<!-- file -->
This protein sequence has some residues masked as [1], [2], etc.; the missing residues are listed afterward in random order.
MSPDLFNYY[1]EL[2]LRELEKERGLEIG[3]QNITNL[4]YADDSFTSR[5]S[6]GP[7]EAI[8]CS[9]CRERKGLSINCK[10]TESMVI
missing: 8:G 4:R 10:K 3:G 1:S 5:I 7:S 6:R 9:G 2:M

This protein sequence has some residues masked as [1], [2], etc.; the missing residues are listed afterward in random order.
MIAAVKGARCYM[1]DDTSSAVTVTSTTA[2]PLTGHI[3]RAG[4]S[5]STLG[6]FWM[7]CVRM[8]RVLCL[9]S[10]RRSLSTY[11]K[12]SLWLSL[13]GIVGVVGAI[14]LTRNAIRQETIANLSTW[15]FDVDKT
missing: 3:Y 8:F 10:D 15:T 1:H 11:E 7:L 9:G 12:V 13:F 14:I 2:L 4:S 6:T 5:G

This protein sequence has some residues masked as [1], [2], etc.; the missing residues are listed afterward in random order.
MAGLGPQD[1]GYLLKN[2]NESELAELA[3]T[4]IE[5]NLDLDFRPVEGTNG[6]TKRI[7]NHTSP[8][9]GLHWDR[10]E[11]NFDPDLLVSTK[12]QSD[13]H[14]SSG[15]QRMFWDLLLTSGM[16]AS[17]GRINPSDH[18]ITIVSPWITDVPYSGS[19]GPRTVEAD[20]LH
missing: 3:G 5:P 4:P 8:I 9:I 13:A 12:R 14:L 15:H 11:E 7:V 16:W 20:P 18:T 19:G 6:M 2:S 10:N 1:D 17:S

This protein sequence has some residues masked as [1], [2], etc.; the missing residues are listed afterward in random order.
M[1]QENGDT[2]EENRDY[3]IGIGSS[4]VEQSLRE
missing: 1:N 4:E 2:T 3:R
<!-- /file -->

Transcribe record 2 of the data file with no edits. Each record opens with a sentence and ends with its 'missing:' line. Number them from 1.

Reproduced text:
This protein sequence has some residues masked as [1], [2], etc.; the missing residues are listed afterward in random order.
MIAAVKGARCYM[1]DDTSSAVTVTSTTA[2]PLTGHI[3]RAG[4]S[5]STLG[6]FWM[7]CVRM[8]RVLCL[9]S[10]RRSLSTY[11]K[12]SLWLSL[13]GIVGVVGAI[14]LTRNAIRQETIANLSTW[15]FDVDKT
missing: 3:Y 8:F 10:D 15:T 1:H 11:E 7:L 9:G 12:V 13:F 14:I 2:L 4:S 6:T 5:G